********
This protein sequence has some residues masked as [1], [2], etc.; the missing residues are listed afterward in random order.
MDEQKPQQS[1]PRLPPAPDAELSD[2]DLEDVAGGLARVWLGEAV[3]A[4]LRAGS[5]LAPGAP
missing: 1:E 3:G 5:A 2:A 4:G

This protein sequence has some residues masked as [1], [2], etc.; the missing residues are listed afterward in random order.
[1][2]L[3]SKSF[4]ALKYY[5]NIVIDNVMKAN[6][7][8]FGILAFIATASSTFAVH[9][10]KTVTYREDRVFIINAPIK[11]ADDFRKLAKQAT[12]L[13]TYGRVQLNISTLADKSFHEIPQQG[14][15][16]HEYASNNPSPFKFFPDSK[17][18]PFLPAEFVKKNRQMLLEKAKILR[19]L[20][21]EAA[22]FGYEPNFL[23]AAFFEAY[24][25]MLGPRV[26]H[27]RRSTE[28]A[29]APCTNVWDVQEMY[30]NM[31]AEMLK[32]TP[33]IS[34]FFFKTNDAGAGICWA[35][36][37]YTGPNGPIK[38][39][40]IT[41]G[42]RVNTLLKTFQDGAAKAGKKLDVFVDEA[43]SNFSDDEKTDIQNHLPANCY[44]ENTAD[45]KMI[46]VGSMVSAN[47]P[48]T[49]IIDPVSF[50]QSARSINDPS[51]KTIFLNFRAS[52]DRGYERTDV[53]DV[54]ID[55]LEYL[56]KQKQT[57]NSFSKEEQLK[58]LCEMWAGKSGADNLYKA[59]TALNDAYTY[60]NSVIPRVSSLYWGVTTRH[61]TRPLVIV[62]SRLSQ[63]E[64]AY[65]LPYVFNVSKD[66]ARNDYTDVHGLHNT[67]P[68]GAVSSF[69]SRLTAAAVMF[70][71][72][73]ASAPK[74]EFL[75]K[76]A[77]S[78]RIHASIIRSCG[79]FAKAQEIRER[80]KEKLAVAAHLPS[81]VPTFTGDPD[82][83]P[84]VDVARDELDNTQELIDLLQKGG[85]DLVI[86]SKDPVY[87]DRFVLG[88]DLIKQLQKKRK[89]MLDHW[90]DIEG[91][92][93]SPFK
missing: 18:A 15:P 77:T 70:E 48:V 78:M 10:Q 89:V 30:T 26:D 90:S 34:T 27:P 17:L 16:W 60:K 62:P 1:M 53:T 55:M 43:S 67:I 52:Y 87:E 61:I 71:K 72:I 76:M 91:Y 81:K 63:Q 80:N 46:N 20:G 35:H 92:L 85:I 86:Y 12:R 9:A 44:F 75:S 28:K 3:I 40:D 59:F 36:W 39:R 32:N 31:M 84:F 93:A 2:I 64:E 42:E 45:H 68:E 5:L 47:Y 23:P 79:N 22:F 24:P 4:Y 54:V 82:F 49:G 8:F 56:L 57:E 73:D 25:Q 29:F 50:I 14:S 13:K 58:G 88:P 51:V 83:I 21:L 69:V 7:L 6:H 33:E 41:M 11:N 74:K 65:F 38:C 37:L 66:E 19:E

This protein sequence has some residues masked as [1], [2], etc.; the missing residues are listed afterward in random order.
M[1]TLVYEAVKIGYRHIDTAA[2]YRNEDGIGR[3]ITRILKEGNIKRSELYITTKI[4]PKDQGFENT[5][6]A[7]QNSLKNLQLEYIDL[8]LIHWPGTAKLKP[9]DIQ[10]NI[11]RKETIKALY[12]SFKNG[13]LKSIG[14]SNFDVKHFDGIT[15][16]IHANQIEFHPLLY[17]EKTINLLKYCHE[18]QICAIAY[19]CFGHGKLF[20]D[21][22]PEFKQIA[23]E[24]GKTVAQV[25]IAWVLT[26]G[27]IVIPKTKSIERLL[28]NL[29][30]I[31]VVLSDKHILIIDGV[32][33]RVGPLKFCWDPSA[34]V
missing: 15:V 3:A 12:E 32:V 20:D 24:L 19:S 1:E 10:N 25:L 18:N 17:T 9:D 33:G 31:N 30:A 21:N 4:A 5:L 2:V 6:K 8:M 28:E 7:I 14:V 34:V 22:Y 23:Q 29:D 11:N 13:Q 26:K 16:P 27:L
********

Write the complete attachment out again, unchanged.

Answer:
This protein sequence has some residues masked as [1], [2], etc.; the missing residues are listed afterward in random order.
MDEQKPQQS[1]PRLPPAPDAELSD[2]DLEDVAGGLARVWLGEAV[3]A[4]LRAGS[5]LAPGAP
missing: 1:E 3:G 5:A 2:A 4:G

This protein sequence has some residues masked as [1], [2], etc.; the missing residues are listed afterward in random order.
[1][2]L[3]SKSF[4]ALKYY[5]NIVIDNVMKAN[6][7][8]FGILAFIATASSTFAVH[9][10]KTVTYREDRVFIINAPIK[11]ADDFRKLAKQAT[12]L[13]TYGRVQLNISTLADKSFHEIPQQG[14][15][16]HEYASNNPSPFKFFPDSK[17][18]PFLPAEFVKKNRQMLLEKAKILR[19]L[20][21]EAA[22]FGYEPNFL[23]AAFFEAY[24][25]MLGPRV[26]H[27]RRSTE[28]A[29]APCTNVWDVQEMY[30]NM[31]AEMLK[32]TP[33]IS[34]FFFKTNDAGAGICWA[35][36][37]YTGPNGPIK[38][39][40]IT[41]G[42]RVNTLLKTFQDGAAKAGKKLDVFVDEA[43]SNFSDDEKTDIQNHLPANCY[44]ENTAD[45]KMI[46]VGSMVSAN[47]P[48]T[49]IIDPVSF[50]QSARSINDPS[51]KTIFLNFRAS[52]DRGYERTDV[53]DV[54]ID[55]LEYL[56]KQKQT[57]NSFSKEEQLK[58]LCEMWAGKSGADNLYKA[59]TALNDAYTY[60]NSVIPRVSSLYWGVTTRH[61]TRPLVIV[62]SRLSQ[63]E[64]AY[65]LPYVFNVSKD[66]ARNDYTDVHGLHNT[67]P[68]GAVSSF[69]SRLTAAAVMF[70][71][72][73]ASAPK[74]EFL[75]K[76]A[77]S[78]RIHASIIRSCG[79]FAKAQEIRER[80]KEKLAVAAHLPS[81]VPTFTGDPD[82][83]P[84]VDVARDELDNTQELIDLLQKGG[85]DLVI[86]SKDPVY[87]DRFVLG[88]DLIKQLQKKRK[89]MLDHW[90]DIEG[91][92][93]SPFK
missing: 18:A 15:P 77:T 70:E 48:V 78:M 10:Q 89:V 30:T 26:D 90:S 34:T 27:P 17:L 16:W 60:K 62:P 1:M 53:T 55:M 43:S 67:I 52:Y 87:E 61:I 71:K 72:I 76:M 91:Y 81:K 63:Q 80:N 46:N 20:G 35:H 92:L 85:I 86:Y 12:R 9:A 44:F 75:S 28:K 3:I 40:D 59:F 36:W 39:R 32:N 31:M 84:F 93:A 2:I 64:E 42:E 45:H 68:E 5:L 47:Y 23:P 79:N 22:F 24:P 4:Y 54:V 82:F 49:G 8:F 56:L 57:E 73:D 25:Q 29:F 50:I 14:S 13:K 58:G 88:P 51:V 83:I 21:L 69:V 7:L 6:H 33:E 41:M 11:N 74:K 65:F 38:C 37:L 66:E 19:E

This protein sequence has some residues masked as [1], [2], etc.; the missing residues are listed afterward in random order.
M[1]TLVYEAVKIGYRHIDTAA[2]YRNEDGIGR[3]ITRILKEGNIKRSELYITTKI[4]PKDQGFENT[5][6]A[7]QNSLKNLQLEYIDL[8]LIHWPGTAKLKP[9]DIQ[10]NI[11]RKETIKALY[12]SFKNG[13]LKSIG[14]SNFDVKHFDGIT[15][16]IHANQIEFHPLLY[17]EKTINLLKYCHE[18]QICAIAY[19]CFGHGKLF[20]D[21][22]PEFKQIA[23]E[24]GKTVAQV[25]IAWVLT[26]G[27]IVIPKTKSIERLL[28]NL[29][30]I[31]VVLSDKHILIIDGV[32][33]RVGPLKFCWDPSA[34]V
missing: 15:V 3:A 12:E 32:V 20:D 24:L 19:S 1:E 10:N 25:L 18:N 17:T 9:D 33:G 31:N 30:A 21:N 4:A 5:L 2:V 6:K 8:M 28:E 7:I 14:V 34:V 22:Y 23:Q 29:D 11:N 13:Q 26:K 16:P 27:L